Every request that is not dropped at network level, is filtered by the server WAF. If the request is hitting the parameters of a WAF rule, the WAF sends information about it to the Central Security System. The Central System logs and analyzes all requests hitting WAF rules across all our servers (for example their IP and other metadata). If it detects a pattern, like multiple requests across many servers coming from the same IP address, the Central System will block that IP and distribute a rule to all the machines in our infrastructure. Depending on the specific case and the rule, the system may limit the suspicious IP requests to be challenged by captcha or entirely limit the traffic from it to any of our servers for a specific period (hours, days, weeks or even permanently).
Brute-force Prevention Traffic Patterns
As part of our brute-force prevention strategy, we have deployed local monitoring systems on all our servers. They monitor the login attempts to all applications hosted with us and report every failed one to the Central Security System. The system is notified of the attempt along with all important security information related to it, like an IP address, number of requests, IP history and more. Every 60 seconds the Central Security System reviews the aggregated data and analyzes the volume and frequency of repetitive metadata looking for patterns. When patterns are clearly identified, the system creates blocking rules that are distributed to all servers.
An example of this would be multiple failed login attempts on one or more servers, coming from the same IP address within a short period of time (different time thresholds are set for higher precision and effectiveness). In a case like this, our system would flagg the IP and the future requests coming from it towards any of our servers would be challenged with captcha.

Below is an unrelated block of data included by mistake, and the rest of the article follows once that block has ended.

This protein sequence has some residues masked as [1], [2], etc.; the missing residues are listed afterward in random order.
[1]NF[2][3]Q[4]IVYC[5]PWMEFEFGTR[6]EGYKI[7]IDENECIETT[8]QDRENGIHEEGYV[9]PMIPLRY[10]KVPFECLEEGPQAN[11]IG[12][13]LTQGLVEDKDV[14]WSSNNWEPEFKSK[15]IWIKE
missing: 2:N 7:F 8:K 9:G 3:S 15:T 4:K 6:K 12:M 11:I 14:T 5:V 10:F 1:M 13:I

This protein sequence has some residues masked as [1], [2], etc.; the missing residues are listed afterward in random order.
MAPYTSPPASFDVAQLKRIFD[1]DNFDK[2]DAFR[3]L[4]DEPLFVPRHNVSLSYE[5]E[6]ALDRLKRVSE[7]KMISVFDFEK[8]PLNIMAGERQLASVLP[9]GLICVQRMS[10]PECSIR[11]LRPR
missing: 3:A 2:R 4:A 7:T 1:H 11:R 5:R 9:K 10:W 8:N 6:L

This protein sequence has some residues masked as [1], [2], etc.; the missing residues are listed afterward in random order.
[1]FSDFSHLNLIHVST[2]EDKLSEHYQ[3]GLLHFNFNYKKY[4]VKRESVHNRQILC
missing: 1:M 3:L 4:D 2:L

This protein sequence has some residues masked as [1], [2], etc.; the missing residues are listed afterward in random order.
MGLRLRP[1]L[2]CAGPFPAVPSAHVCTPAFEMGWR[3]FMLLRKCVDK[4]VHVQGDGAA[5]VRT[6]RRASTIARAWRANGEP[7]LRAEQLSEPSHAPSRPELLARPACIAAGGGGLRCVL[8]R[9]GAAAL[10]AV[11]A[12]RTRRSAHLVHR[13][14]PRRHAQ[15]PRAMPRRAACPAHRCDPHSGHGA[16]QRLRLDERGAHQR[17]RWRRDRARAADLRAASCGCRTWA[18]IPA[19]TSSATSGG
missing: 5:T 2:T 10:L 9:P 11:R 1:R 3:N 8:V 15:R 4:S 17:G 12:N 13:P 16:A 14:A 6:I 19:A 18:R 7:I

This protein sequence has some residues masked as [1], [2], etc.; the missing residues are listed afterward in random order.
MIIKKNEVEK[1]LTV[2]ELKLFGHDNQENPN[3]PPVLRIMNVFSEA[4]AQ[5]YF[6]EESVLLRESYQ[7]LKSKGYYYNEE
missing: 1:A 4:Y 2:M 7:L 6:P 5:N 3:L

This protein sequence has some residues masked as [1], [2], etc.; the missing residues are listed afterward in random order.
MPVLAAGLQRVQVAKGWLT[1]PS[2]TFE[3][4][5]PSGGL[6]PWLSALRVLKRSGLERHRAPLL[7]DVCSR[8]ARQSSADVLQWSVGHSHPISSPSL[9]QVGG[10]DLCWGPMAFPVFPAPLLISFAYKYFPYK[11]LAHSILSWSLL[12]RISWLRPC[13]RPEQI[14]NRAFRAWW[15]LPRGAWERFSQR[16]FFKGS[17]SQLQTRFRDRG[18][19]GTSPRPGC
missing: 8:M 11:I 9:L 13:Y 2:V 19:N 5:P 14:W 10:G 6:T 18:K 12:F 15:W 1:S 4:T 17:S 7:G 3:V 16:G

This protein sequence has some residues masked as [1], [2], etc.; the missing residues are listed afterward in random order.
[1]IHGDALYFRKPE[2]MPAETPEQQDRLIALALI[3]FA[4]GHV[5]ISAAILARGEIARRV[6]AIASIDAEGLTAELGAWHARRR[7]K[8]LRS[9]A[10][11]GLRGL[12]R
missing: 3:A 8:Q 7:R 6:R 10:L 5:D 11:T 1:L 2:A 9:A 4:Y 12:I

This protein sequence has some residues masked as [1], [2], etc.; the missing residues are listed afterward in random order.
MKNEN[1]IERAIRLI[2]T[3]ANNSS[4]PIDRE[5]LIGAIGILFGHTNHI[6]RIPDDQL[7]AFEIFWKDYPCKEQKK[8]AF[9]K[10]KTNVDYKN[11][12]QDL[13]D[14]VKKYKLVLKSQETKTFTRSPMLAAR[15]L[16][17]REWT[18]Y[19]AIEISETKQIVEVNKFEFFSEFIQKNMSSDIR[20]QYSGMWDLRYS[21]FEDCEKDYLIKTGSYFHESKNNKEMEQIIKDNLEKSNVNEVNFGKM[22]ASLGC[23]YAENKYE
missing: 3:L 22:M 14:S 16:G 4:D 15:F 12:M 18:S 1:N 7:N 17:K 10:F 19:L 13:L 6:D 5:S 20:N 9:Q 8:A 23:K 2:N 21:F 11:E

Many more systems send data to our Central Security System
There are many more ways we feed our Central Security System with data – like monitoring login attempts to a server-level services like FTP, EXIM, Dovecot, etc; reviewing XML-RPC traffic of WordPress sites; inputting different traffic patterns from third-party systems, and more.
The more relevant data sources we input, the bigger the pool of data becomes, which significantly improves the analytical power and accuracy of the Central Security System. Over time the System’s capability of effectively preventing attacks grows bigger and bigger.
Enterprise-grade Protection on a Global Scale
And to wrap it up, here are some numbers that can help you understand the scale and effect of what the Central Security System does. On a daily basis over 260 million requests are challenged with captcha and less than 40,000 actually pass the challenge. We have more than 50,000 IPs currently flagged as bad or suspicious and nearly half of them are completely blocked from reaching our servers. The number is changing daily, as new IPs are flagged and challenged due to suspicious activity, while previously flagged ones get cleared after successful verification or ban expiration.
All of these numbers and the comprehensive work involved in maintaining an effective Central Security System lead to the number that matters most – 99,99% of bad traffic blocked before it reaches your website.